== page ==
Plenty of rumors about marijuana’s ability to reduce anxiety persist: Some advocates believe that it can actually help people overcome stress. Other research, however, points to marijuana’s association with psychosis. So which one is it: Is marijuana anti-anxiety or is it anxiety-inducing?

In recent months, medical experts have been touting marijuana’s other medicinal effects: It has the potential to treat people with seizures, and now parents are arguing that their children, who may suffer from rare conditions that cause such life-threatening seizures, should be allowed the use of medical marijuana. These parents are known as the “mommy lobby.”

Other proponents of cannabis claim that it’s not as dangerous as alcohol, and that it’s a peaceful drug: It has a calming and relaxing effect that must be associated with decreased anxiety. A new study highlights the drug’s potential anxiety relief effects. Researchers at Vanderbilt University discovered cannabinoid receptors in an emotional hub of the brain in mice, which monitors anxiety as well as the flight-or-fight response. The authors state this is the first time that cannabinoid receptors have been found in the amygdala, a region of the brain, in a mouse model. It “could be highly important for understanding how cannabis exerts its behavioral effects,” Dr. Sachin Patel, senior author of the study, said in a press release.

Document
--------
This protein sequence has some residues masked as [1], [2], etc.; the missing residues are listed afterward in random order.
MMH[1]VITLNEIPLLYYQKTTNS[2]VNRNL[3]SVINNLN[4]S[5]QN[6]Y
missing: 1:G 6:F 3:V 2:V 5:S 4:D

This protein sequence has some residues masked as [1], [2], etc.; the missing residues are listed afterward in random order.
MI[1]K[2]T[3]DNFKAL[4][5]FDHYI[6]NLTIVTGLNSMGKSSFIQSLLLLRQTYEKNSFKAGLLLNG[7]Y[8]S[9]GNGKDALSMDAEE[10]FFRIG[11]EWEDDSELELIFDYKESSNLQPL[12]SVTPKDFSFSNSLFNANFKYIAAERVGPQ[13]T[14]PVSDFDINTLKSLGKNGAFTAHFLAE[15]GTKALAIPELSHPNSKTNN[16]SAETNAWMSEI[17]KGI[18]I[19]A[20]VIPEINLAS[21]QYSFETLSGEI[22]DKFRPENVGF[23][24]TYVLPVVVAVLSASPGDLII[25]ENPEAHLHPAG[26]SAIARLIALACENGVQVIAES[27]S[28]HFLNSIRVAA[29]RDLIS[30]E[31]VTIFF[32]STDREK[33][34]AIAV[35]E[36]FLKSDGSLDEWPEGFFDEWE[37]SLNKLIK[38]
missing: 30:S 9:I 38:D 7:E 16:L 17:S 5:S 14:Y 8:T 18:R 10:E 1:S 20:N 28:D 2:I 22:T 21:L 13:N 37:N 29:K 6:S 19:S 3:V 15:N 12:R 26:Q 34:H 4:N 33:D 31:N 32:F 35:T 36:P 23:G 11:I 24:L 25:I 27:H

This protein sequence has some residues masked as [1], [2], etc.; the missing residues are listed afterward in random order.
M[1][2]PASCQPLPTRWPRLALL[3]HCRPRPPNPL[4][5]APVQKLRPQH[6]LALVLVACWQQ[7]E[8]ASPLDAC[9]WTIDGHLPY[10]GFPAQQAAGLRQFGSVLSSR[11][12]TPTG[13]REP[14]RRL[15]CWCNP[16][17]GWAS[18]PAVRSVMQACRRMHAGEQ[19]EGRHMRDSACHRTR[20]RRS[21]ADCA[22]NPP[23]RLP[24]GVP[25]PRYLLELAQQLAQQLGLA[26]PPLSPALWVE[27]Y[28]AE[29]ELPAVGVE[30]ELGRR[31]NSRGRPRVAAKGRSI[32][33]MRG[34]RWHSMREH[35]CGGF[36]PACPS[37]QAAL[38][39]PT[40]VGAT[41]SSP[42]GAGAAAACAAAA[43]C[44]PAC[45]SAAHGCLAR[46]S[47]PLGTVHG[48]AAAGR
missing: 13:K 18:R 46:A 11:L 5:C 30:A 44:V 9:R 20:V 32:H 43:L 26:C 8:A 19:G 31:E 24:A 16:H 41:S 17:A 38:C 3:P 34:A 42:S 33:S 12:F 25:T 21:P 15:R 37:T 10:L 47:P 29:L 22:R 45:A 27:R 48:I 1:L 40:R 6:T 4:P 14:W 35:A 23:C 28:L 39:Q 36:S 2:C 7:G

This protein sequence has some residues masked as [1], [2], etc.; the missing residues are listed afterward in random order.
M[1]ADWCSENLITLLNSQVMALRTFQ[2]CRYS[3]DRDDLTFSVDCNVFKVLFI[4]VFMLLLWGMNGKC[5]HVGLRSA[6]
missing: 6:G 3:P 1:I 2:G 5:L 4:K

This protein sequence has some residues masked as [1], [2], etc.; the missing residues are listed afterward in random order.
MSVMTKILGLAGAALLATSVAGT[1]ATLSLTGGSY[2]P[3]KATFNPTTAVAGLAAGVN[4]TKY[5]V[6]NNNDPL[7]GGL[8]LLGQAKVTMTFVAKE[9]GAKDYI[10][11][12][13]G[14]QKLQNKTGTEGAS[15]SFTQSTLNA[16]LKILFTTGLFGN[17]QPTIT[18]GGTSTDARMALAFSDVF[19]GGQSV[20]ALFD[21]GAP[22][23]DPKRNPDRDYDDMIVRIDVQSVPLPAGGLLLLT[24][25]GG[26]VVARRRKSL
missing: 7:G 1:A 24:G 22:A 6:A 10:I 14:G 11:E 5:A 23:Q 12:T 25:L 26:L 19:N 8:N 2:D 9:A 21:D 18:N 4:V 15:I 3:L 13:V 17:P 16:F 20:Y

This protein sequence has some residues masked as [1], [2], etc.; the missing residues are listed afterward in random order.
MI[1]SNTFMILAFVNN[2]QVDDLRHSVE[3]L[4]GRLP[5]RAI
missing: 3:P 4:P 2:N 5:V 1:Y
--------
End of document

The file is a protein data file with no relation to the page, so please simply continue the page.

"We know where the receptors are, we know their function, we know how these neurons make their own cannabinoids," Patel continues. "Now can we see how that system is affected by … stress and chronic (marijuana) use? It might fundamentally change our understanding of cellular communication in the amygdala."

But to what extent can marijuana actually help people who are struggling with anxiety? It does exert an effect on stress levels through the endocannabinoid system, which regulates pain and appetite. THC interacts with anandamide, which is a neurotransmitter, creating a happy, relaxed feeling, as well as sleepliness.

However, though the short-term effects may be relaxing, the long-term effects may not have an influence in affecting anxiety. Instead, long-term use of the drug can lead to memory loss and cognitive impairment.

Those who’ve experienced paranoia and panic attacks while smoking pot may be wondering what they’re doing wrong; shouldn’t the drug relieve their anxiety, too? But other studies have pointed to something totally different. Marijuana has been linked to psychosis and its ability to induce anxiety, rather than cure it. The marijuana-psychosis link has been explored quite a bit. One study found that weed had similar effects on people’s minds as schizophrenia — an inability to filter out certain stimuli, triggering hallucinations, and a sense of heightened significance (those "I just realized what the meaning of life is" moments).

Ultimately, it’s hard to say whether marijuana would have therapeutic effects on someone suffering from anxiety; every person reacts differently to it. One study found that people who had a tendency to have panic disorders were more likely to experience worse anxiety when smoking weed. And smoking a joint certainly won’t solve issues that are deep-rooted in your psyche that may best be solved with behavioral therapy.